Many philosophers are persuaded by familiar arguments that free will is incompatible with causal determinism. Yet, notoriously, past attempts to articulate how the right type of indeterminism might secure the capacity for autonomous action have generally been regarded as either demonstrably inadequate or irremediably obscure. This volume gathers together the most significant recent discussions concerning the prospects for devising a satisfactory indeterministic account of freedom of action. These essays give greater precision to traditional formulations of the problems associated with indeterministic (...)
  16. added 2018-02-14
    Excusing Sinners and Blaming God: A Calvinist Assessment of Determinism, Moral Responsibility, and Divine Involvement in Evil.Guillaume Bignon - 2017 - Eugene: Pickwick Publications.
  17. added 2017-12-29
    On Flew’s Compatibilism and His Objections to Theistic Libertarianism.Hakan Gundogdu - 2015 - Kaygı Uludağ University Faculty of Arts and Sciences Journal of Philosophy 25:115-142.
    Flew strongly defends a compatibilist thesis in the free will debate before going on to totally object to theistic libertarianism. His objections basically rely on his compatibilism embracing the notion of agent causation, which is not very common in compatibilist theses. Since he is a strong proponent of ordinary language philosophy, he also holds that linguistic analyses can certainly solve the free will problem as well as many other problems of philosophy. In doing so, he first uses the paradigm cases (...)
  18. added 2017-12-12
    Conscious Willing and the Emerging Sciences of Brain and Behavior.Timothy O'Connor - 2009 - In Nancey Murphy, George Ellis, O. ’Connor F. R. & Timothy (eds.), Downward Causation and the Neurobiology of Free Will. Springer Verlag. pp. 173--186.
    Recent studies within neuroscience and cognitive psychology have explored the place of conscious willing in the generation of purposive action. Some have argued that certain findings indicate that the commonsensical view that we control many of our actions through conscious willing is largely or wholly illusory. I rebut such arguments, contending that they typically rest on a conflation of distinct phenomena. Nevertheless, I also suggest that traditional philosophical accounts of the will need to be revised: a raft of studies indicate (...)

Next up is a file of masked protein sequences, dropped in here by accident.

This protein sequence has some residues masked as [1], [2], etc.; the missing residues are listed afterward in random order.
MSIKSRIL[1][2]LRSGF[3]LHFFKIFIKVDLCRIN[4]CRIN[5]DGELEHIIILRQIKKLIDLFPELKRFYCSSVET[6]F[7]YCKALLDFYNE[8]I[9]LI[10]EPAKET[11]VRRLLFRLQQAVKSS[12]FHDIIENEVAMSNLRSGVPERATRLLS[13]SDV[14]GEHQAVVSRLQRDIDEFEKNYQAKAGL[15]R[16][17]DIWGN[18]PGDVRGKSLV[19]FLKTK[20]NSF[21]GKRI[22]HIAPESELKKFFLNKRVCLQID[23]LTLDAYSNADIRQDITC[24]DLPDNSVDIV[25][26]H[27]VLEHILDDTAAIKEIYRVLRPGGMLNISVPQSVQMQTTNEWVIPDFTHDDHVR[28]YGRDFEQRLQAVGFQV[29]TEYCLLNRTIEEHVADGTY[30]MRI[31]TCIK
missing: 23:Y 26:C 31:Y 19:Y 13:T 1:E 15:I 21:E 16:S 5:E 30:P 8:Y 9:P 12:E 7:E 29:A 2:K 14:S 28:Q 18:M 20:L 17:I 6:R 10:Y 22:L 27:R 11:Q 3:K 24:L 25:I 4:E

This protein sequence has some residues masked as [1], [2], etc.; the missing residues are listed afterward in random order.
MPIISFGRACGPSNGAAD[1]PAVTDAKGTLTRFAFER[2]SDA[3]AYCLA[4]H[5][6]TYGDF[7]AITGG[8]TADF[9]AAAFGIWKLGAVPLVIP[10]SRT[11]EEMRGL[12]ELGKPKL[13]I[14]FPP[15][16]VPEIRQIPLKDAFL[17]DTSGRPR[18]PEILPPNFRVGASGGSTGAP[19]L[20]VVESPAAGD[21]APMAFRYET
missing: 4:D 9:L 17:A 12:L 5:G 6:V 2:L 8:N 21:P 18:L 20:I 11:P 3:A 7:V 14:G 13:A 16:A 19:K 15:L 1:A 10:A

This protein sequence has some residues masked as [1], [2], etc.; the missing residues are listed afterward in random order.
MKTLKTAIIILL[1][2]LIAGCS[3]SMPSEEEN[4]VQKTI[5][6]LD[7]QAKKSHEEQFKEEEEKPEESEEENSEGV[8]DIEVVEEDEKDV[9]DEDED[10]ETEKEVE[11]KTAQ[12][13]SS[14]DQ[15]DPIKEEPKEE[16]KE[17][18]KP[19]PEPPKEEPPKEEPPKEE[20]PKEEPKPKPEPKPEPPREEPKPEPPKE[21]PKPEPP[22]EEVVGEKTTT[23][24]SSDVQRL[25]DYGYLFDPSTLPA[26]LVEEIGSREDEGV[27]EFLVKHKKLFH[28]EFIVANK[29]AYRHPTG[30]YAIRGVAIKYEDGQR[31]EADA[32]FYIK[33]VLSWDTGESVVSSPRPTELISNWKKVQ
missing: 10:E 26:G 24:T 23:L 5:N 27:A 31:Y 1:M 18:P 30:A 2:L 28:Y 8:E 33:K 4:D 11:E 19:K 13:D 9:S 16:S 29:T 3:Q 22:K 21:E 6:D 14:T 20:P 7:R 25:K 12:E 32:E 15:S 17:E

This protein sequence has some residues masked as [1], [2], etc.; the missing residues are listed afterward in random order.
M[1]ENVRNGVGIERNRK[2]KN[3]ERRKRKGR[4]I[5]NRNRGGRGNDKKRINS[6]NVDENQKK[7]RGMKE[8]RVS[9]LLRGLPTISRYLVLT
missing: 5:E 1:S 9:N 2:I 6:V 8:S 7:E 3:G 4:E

19. added 2017-12-12
    The Efficacy of Reasons: A Reply to Hendrickson.Timothy O'Connor - 2002 - Southern Journal of Philosophy 40 (1):135-137.
    Noel Hendrickson, in “Against an Agent-Causal Theory of Action” (this volume), carefully and intelligently probes aspects of the agent-causal account of free will I present in Persons and Causes: The Metaphysics of Free Will. The central target of his criticism is my contention that agent-causal events, by their very nature, cannot be caused. Here, I respond to his argument on this point.
  20. added 2017-12-11
    Probability and Freedom: A Reply to Vicens.Timothy O'Connor - 2016 - Res Philosophica 93 (1):289-293.
    I have argued elsewhere that human free action is governed by objective probabilities. This view, I suggested, is strongly supported by our experience of motivated decision-making and by our having emerged from probabilistically-governed physical causes. Leigh Vicens (2016) criticizes these arguments. She also argues that an account of human freedom as probabilistically-unstructured indeterminacy is less vulnerable to challenges to the plausibility of libertarian views of freedom. In this article, I explain why I am not persuaded by Vicens’s arguments.
  21. added 2017-12-11
    Probability and Freedom.Timothy O'Connor - 2016 - Res Philosophica 93 (1):289-293.
    I have argued elsewhere that human free action is governed by objective probabilities. This view, I suggested, is strongly supported by our experience of motivated decision-making and by our having emerged from probabilistically-governed physical causes. Leigh Vicens criticizes these arguments. She also argues that an account of human freedom as probabilisticallyunstructured indeterminacy is less vulnerable to challenges to the plausibility of libertarian views of freedom. In this article, I explain why I am not persuaded by Vicens’s arguments.
  22. added 2017-11-07
    The Agent as Her Self: How Taking Agency Seriously Leads to Emergent Dualism.Maria Joana Rigato - 2016 - Rivista Internazionale di Filosofia e Psicologia 7 (1):48-60.
    : To act is to be the author of an intentional bodily movement. I will show that, in order for that authorship to be assured, the agent must both amount to more than the mereological sum of her mental or neural states and events, and have an irreducible causal power over, at least, some of them. Hence, agent-causalism is the best position for any realist about action to assume. I will contend that, contrary to what many have claimed, agent-causalism is (...)
  23. added 2017-10-30
    Indeterminism and Free Agency: Three Recent Views.Timothy O'Connor - 1993 - Philosophy and Phenomenological Research 53 (3):499-526.